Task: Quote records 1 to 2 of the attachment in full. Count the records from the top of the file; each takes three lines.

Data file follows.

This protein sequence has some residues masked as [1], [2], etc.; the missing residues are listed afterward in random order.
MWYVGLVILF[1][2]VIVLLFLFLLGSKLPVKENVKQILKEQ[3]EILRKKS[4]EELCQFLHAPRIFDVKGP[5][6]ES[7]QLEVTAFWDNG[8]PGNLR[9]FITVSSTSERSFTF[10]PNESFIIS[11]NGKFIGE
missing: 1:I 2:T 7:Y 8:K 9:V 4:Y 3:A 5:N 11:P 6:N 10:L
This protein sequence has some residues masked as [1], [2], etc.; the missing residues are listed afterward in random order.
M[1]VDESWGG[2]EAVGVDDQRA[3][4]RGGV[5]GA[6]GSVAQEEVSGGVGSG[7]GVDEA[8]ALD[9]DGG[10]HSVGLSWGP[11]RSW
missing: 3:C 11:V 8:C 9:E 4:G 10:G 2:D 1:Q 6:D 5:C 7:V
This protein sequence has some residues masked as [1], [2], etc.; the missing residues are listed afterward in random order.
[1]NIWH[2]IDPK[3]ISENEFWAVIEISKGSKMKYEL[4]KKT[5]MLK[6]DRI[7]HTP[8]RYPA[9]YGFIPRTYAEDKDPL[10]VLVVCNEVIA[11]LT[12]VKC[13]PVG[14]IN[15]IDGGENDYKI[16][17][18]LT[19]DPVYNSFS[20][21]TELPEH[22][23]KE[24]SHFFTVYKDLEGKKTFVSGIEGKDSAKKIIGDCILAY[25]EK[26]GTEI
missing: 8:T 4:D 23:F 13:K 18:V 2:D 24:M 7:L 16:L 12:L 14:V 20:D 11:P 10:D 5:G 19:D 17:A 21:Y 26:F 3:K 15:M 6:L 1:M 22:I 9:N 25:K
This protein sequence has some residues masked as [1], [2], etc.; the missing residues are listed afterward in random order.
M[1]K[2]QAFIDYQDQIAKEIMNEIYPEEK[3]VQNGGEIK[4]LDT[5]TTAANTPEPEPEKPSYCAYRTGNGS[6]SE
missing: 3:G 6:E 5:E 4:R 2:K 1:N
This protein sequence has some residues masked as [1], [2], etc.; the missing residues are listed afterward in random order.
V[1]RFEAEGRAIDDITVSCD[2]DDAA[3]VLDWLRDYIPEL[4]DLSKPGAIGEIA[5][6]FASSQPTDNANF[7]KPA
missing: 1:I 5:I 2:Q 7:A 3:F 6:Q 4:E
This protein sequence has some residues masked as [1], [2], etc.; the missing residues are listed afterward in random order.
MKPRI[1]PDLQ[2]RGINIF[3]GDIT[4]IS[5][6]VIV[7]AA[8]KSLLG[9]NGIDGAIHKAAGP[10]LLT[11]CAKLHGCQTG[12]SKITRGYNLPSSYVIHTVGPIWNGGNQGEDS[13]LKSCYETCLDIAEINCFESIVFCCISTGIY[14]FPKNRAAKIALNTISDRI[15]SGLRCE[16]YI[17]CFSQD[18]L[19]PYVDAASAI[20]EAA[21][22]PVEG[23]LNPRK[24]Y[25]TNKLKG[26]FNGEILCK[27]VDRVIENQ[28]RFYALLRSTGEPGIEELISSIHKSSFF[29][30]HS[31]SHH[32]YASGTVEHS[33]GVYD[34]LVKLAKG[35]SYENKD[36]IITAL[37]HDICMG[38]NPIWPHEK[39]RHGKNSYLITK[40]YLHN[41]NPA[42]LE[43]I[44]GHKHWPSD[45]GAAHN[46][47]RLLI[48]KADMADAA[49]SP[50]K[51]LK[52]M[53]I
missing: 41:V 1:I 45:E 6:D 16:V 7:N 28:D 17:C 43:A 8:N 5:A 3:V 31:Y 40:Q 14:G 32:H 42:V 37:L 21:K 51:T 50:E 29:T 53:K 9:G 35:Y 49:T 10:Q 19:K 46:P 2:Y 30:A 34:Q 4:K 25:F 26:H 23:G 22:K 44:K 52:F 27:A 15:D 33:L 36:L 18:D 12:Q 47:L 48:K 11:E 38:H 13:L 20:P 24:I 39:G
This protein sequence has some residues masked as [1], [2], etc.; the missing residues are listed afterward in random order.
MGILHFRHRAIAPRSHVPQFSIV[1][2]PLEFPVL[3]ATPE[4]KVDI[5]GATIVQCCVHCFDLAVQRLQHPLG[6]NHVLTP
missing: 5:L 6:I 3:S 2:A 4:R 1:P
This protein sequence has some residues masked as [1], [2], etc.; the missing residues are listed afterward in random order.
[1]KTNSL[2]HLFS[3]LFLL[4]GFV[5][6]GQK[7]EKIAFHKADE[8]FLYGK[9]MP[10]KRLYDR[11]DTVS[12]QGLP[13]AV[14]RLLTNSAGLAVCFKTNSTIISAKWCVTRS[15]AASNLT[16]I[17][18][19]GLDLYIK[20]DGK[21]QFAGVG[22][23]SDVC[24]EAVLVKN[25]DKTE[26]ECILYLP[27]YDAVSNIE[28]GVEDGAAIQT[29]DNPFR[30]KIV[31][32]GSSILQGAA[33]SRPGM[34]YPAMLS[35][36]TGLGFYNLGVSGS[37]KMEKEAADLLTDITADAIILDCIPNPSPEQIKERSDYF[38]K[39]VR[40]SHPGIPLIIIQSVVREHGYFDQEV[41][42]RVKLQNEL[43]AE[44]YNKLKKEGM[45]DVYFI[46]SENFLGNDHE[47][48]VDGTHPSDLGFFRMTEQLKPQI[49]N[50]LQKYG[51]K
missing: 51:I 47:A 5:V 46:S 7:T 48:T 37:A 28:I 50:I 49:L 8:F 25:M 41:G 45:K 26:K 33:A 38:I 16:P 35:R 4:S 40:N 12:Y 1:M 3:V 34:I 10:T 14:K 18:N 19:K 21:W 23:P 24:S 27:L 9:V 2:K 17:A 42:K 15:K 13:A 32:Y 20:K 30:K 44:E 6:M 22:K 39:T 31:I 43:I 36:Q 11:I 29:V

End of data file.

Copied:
This protein sequence has some residues masked as [1], [2], etc.; the missing residues are listed afterward in random order.
MWYVGLVILF[1][2]VIVLLFLFLLGSKLPVKENVKQILKEQ[3]EILRKKS[4]EELCQFLHAPRIFDVKGP[5][6]ES[7]QLEVTAFWDNG[8]PGNLR[9]FITVSSTSERSFTF[10]PNESFIIS[11]NGKFIGE
missing: 1:I 2:T 7:Y 8:K 9:V 4:Y 3:A 5:N 11:P 6:N 10:L
This protein sequence has some residues masked as [1], [2], etc.; the missing residues are listed afterward in random order.
M[1]VDESWGG[2]EAVGVDDQRA[3][4]RGGV[5]GA[6]GSVAQEEVSGGVGSG[7]GVDEA[8]ALD[9]DGG[10]HSVGLSWGP[11]RSW
missing: 3:C 11:V 8:C 9:E 4:G 10:G 2:D 1:Q 6:D 5:C 7:V